PITTSBURGH — New York Mets first baseman Keith Hernandez and Dodger infielder Enos Cabell implicated more major league players Friday as having used cocaine, with Hernandez saying he once played a game under the drug's influence.
The names of outfielders Dave Parker of Cincinnati and Jeff Leonard of San Francisco, and pitchers Lary Sorensen of the Chicago Cubs and Al Holland of the Angels were mentioned in the federal trial of an accused drug dealer, along with former players J.R. Richard and Bernie Carbo. Holland and Leonard had been tied to drug-use previously.
Hernandez said he played a game under the influence of cocaine in 1980, a year he said baseball had a "love affair" with the drug.
"That was the year I was crazy. That was the year of my greatest use," he said.
Hernandez, who said he used the drug from 1980 to early 1983, said he believes the use of cocaine by ballplayers peaked in 1980 and had "declined tremendously" since then.
Cabell said he used cocaine "off and on" from 1978 until May 1984, with his greatest use coming during the 1981 season. "That was the strike year, we weren't playing and I had nothing to do," he said.
The trial of Curtis Strong, a one-time caterer for the Philadelphia Phillies, recessed until Monday, when Cabell was to resume his testimony.
Cabell said he shared some cocaine with Parker in his hotel room in Pittsburgh while Parker was with the Pirates and he was with Houston but mentioned no date.
"He gave it to me. He and I used it," Cabell said of Parker, who is scheduled to be a witness Monday.
Cabell said he used the drug with Richard when he was with Houston, and with Holland and Leonard when he was on the Giants.
Hernandez and Cabell were prosecution witnesses against Strong, who is accused of supplying athletes with cocaine.
Hernandez, who recently signed a five-year, $8.4-million contract with New York, said he used cocaine with former teammates Lonnie Smith, Joaquin Andujar, Sorensen and Carbo. Hernandez said Carbo introduced him to the drug in 1980.
And he said they were far from alone in using the substance.
"I think it was the love-affair years . . . It was pretty prevalent. I don't know the exact percentage, but it was widely used in 1980," he said.
Hernandez was questioned about the figure he gave in testimony before the federal grand jury that indicted Strong and six others on cocaine-trafficking charges. He estimated that up to 40% of major league players were using the drug in 1980.
Hernandez said of the figure: "I may be grossly wrong . . . It's declined tremendously since then." He said the decline was largely a reaction to the jailing in 1983 on drug-related charges of then Kansas City Royals Vida Blue, Willie Wilson, Willie Aikens and Jerry Martin.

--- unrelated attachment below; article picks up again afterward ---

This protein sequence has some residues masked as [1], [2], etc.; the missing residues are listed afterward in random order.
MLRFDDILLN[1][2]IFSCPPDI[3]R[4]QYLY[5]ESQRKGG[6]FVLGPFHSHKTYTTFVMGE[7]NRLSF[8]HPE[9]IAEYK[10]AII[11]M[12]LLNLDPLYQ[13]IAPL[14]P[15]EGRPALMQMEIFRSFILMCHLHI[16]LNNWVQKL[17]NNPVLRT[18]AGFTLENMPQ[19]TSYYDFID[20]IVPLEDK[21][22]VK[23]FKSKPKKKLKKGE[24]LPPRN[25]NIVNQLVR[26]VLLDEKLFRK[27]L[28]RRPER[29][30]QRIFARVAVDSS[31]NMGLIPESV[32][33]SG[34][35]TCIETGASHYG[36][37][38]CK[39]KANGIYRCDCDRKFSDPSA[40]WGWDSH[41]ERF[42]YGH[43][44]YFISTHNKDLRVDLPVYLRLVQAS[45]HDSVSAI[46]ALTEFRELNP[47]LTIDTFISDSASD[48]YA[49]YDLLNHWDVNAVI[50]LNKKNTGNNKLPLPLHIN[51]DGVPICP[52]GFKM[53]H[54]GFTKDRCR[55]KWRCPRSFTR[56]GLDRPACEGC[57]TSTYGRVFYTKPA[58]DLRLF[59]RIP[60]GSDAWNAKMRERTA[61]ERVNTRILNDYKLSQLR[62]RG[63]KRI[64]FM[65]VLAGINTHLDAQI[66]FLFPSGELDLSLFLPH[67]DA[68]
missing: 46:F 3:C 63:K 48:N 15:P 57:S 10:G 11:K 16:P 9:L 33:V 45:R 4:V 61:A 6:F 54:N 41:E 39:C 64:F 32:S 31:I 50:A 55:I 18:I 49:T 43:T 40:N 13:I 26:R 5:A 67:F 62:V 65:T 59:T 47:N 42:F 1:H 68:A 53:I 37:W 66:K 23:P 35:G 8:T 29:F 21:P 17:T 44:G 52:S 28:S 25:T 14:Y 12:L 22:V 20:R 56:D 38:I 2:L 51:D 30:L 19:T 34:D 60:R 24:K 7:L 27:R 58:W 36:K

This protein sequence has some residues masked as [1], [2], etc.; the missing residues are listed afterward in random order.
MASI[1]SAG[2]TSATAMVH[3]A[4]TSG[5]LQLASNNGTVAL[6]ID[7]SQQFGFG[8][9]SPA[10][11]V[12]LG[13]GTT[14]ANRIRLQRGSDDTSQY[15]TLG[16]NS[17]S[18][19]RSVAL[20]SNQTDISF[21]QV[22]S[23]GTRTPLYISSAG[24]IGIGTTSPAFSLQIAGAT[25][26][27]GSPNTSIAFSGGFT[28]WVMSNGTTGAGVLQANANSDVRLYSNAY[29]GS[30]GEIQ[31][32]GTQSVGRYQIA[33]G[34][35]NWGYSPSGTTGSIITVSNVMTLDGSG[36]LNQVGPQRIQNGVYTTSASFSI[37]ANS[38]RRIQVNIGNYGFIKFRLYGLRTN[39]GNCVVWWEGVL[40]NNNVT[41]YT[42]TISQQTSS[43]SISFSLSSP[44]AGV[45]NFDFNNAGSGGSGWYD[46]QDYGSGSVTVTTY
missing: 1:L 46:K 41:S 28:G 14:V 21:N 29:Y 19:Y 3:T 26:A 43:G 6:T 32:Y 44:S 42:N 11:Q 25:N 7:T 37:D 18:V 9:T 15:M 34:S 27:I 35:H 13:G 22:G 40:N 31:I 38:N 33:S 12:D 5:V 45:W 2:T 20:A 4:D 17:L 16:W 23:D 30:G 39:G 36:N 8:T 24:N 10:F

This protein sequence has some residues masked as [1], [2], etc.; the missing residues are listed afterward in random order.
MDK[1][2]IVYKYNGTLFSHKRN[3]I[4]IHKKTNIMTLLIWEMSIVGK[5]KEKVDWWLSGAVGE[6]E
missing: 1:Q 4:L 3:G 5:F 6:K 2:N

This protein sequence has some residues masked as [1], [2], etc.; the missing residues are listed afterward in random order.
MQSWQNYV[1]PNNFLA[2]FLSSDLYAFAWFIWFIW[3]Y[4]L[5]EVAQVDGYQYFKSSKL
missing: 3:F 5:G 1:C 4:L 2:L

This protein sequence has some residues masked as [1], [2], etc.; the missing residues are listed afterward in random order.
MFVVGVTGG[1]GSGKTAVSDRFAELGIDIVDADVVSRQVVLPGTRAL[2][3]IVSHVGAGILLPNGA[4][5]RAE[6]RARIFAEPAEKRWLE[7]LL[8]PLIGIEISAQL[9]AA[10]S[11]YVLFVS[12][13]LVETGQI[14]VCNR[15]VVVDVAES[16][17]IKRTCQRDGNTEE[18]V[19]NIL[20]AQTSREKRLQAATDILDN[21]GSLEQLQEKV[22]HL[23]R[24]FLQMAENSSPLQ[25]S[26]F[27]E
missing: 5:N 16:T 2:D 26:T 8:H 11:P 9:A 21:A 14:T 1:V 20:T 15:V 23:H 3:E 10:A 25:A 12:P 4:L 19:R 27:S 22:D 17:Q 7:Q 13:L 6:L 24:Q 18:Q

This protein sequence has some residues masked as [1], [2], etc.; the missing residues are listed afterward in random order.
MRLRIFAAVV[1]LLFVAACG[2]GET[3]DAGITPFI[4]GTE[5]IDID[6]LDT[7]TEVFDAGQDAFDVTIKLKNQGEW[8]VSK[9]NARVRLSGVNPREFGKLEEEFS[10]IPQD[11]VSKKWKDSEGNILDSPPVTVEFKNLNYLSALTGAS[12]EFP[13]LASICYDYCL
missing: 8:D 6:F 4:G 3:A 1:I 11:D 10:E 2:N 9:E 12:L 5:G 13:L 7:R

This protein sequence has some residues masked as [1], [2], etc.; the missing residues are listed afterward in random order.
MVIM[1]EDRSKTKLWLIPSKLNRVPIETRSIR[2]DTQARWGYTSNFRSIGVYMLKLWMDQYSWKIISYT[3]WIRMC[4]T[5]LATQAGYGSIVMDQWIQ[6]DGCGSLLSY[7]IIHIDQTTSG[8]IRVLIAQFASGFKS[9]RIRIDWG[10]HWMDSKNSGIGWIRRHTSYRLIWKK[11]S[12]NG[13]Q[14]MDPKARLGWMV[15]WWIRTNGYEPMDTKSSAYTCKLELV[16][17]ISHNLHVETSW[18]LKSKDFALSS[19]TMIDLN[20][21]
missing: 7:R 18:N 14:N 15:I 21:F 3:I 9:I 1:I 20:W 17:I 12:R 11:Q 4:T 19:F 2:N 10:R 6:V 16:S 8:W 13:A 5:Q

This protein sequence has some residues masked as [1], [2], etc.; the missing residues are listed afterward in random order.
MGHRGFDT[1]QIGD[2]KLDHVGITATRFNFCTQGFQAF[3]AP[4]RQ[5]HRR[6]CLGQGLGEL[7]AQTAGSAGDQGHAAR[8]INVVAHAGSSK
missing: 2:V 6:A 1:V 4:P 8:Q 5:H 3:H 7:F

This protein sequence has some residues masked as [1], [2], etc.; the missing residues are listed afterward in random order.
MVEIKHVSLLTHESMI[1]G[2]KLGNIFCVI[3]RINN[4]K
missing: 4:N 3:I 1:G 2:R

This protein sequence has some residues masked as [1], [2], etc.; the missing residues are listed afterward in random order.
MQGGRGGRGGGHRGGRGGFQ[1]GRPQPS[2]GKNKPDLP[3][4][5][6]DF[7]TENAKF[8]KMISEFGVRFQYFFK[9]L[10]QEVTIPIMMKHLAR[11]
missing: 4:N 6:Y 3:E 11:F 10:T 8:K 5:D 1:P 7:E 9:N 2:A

Testifying under immunity from prosecution, he said he purchased cocaine from Strong in Philadelphia at a price of $300 for an eighth of an ounce, or 3 1/2 grams.
He admitted under cross-examination, though, that he never bought the drug directly from Strong in Pittsburgh, and bought it only through Smith in the city. Strong is on trial only for crimes allegedly committed in Pittsburgh.
When Hernandez finished testifying, he flew to Los Angeles to rejoin the Mets, who had a Friday night game with the Dodgers. He missed Wednesday's game in San Diego.
Hernandez, whose 1983 trade from the St. Louis Cardinals to the Mets was linked to his drug problem, said he began using cocaine extensively after the All-Star break in 1980. He said he used "massive" amounts of the addictive drug until it finally ceased to give him pleasure.
"I consider cocaine the devil on this earth," Hernandez said. "There is a strong emotional link to it. It took me 2 1/2 years to get away from it completely."
He said he tried to stop using it four or five times from 1980 to 1983 and has not used it since being traded to the Mets in June 1983.
He said that three weeks before being traded by the Cardinals, Manager Whitey Herzog threatened to trade or bench three unnamed players he suspected of using cocaine. Herzog gave the players one week to step forward, Hernandez said.
"I'll get rid of you. I'll trade you out of here, or I won't play you for the rest of the year," Hernandez quoted Herzog as saying.
The Cardinals did not immediately carry out the threat, he said, but less than one month later, Hernandez was traded, and Smith entered a drug rehabilitation center.